By Deborah Goonan, Independent American Communities
A week ago, I shared a post about a conflict involving Braden Woods homeowners, Manatee County, and developer Pat Neal.
A 33-acre wooded parcel, surrounded by a mature planned development of homes on one-acre lots, has been the subject of controversy for the past several years.
The land was owned by commercial developer Albert Myara, and purchased by Pat Neal and his son in 2016, for $1.6 million. At the time, Neal was trying to convince Manatee County to change zoning on the parcel from one home per acre to four homes per acre.
Thousands of homeowners in Braden Woods were opposed increasing the density of future development of the wooded wetland area that borders Braden River.
Many who hoped to preserve the land, formed a group call Keep Woods, also known as Braden River Preserve.
A 2016 video produced for Keep Woods provides aerial and closeup views of the woods and Braden River. The wooded area is part of the Braden River watershed, a primary water source for residents of Bradenton.
Manatee County eventually approved a proposed plan to develop a gated 32-home community on 33-acres, with homes clustered together on small lots. Plans for access roads were underway.
Then in 2017, Keep Woods approached Manatee County to distribute a postcard poll to 1,400 property owners in Braden Woods, in order to determine if a majority would be willing to establish a municipal services taxing unit (MSTU), so they could purchase the land from developer Pat Neal for $3 million, thereby preserving it.
That divided the Braden Woods community between homeowners in favor of preservation — those willing to tax themselves to pay for a passive park for the next 30 years — and homeowners opposed to paying yet another tax — in addition to regular property taxes and HOA assessments — for an “amenity” they’d likely never use.
Manatee County was to decide whether or not to proceed with the controversial MSTU in early March, but commissioners delayed voting on the issue until March 20th.
What happened next surprised homeowners on both sides of the issue.
Bradenton Herald reports that, at the March 20th meeting, Manatee County Commissioner Betsy Benac made a motion that the County purchase the land, using funds from a $14 million county-wide MSTU.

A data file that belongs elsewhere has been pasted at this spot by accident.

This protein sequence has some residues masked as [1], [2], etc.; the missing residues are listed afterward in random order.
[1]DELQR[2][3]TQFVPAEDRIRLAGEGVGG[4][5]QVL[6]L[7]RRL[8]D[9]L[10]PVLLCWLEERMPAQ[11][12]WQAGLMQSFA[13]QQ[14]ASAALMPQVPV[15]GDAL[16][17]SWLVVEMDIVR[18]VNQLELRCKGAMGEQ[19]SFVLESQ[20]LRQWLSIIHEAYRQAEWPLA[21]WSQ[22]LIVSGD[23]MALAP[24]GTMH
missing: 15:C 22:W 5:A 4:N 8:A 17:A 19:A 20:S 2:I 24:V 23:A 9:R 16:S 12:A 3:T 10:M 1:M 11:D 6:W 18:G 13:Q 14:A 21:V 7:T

Manatee County commissioners who opposed the purchase objected to assuming an additional cost, when the County faces a projected deficit of $8.5 million by 2020. Some were also concerned about setting a precedent, fearing that other communities might expect the County to purchase more small parcels of land for preservation.
Commissioners ultimately voted 4-3 to purchase the parcel from Pat Neal for $3 million, thereby distributing the cost of preservation and establishment of a passive park to County taxpayers. (Manatee County has an estimated population of 375,000, as of 2016)
Commissioner Charles Smith, originally opposed to the idea of a County purchase, ultimately voted in favor of the land deal.
The $3 million will be offset by a donation of more than $1 million from Conservation Foundation of the Gulf Coast. Donations are still being accepted.
Although the fight appears to be over, no one mentions the obvious source of the homeowner conflict and expense to taxpayers.
After all, if Manatee County had valued the 33-acre watershed area for preservation several years ago, the parcel would have never been zoned for development in the first place.
That would have substantially reduced the value of the property, which would have never been purchased for development.
In the end, it appears that Manatee County taxpayers will be paying millions, so that a home builder will not develop the wooded wetland surrounded by Braden Woods.
ALL RESIDENTS, NOT JUST ITS NEIGHBORS, WILL PAY FOR NEW EAST MANATEE PARK
BY HANNAH MORSE
March 20, 2018 02:34 PM
Updated March 20, 2018 06:06 PM
The 1,440 residents surrounding a 33-acre piece of undeveloped property in East Manatee will not have to pay an extra tax to buy land for a new park. But the land dubbed the “Braden River Preserve” will be put into conservation anyway.
Manatee County commissioners voted 4-3 not to establish a municipal services taxing unit, or MSTU, and instead accept a donation from the Conservation Foundation of the Gulf Coast of more than $1 million — and have the county pay the rest of the $3 million cost.
Commissioners Vanessa Baugh, Betsy Benac, Charles Smith and Priscilla Trace voted in favor. Commissioners Robin DiSabatino, Stephen Jonsson and Carol Whitmore voted against.
The 33 acres is being offered by Myarra Property Joint Venture LLC, owned by developer Pat Neal and his son John, to the Conservation Foundation of the Gulf Coast. The foundation will then transmit it to the county, which will be charged with developing the passive park for an estimated $300,000 and maintaining it for $20,000 a year.
See previous post…..